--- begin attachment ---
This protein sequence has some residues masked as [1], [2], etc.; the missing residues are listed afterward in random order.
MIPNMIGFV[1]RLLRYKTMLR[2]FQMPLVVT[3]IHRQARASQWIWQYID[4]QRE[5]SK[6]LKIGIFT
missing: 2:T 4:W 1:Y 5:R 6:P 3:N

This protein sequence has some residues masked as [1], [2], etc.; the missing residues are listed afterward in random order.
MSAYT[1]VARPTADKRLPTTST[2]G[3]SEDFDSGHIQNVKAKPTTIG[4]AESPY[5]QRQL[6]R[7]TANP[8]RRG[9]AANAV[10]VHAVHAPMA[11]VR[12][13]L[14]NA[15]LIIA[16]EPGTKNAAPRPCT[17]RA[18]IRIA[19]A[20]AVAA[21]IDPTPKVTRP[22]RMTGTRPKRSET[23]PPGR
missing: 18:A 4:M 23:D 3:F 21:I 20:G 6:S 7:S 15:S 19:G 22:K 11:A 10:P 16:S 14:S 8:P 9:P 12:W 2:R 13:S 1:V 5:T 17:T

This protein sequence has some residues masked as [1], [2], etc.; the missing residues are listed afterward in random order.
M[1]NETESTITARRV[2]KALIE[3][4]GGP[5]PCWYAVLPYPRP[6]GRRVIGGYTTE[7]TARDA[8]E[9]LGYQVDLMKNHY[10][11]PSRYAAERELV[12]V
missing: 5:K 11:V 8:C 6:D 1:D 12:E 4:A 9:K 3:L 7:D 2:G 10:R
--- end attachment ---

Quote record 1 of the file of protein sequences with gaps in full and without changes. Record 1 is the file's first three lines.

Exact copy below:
This protein sequence has some residues masked as [1], [2], etc.; the missing residues are listed afterward in random order.
MIPNMIGFV[1]RLLRYKTMLR[2]FQMPLVVT[3]IHRQARASQWIWQYID[4]QRE[5]SK[6]LKIGIFT
missing: 2:T 4:W 1:Y 5:R 6:P 3:N